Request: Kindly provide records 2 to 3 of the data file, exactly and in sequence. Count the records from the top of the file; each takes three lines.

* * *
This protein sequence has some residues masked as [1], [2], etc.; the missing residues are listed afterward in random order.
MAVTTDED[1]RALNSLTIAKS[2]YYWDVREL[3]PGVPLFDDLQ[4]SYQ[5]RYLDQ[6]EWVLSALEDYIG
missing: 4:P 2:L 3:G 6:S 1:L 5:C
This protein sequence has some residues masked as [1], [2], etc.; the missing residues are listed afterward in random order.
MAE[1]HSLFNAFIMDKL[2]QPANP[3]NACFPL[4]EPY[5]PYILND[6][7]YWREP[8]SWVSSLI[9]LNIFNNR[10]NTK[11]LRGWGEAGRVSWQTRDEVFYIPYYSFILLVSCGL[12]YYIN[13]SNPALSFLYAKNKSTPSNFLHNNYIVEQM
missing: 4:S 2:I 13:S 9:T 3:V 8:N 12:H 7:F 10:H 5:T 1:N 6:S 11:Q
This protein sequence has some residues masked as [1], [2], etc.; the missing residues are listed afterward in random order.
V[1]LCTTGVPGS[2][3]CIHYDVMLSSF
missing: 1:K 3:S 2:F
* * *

This protein sequence has some residues masked as [1], [2], etc.; the missing residues are listed afterward in random order.
MAE[1]HSLFNAFIMDKL[2]QPANP[3]NACFPL[4]EPY[5]PYILND[6][7]YWREP[8]SWVSSLI[9]LNIFNNR[10]NTK[11]LRGWGEAGRVSWQTRDEVFYIPYYSFILLVSCGL[12]YYIN[13]SNPALSFLYAKNKSTPSNFLHNNYIVEQM
missing: 4:S 2:I 13:S 9:T 3:V 8:N 12:H 7:F 10:H 5:T 1:N 6:S 11:Q
This protein sequence has some residues masked as [1], [2], etc.; the missing residues are listed afterward in random order.
V[1]LCTTGVPGS[2][3]CIHYDVMLSSF
missing: 1:K 3:S 2:F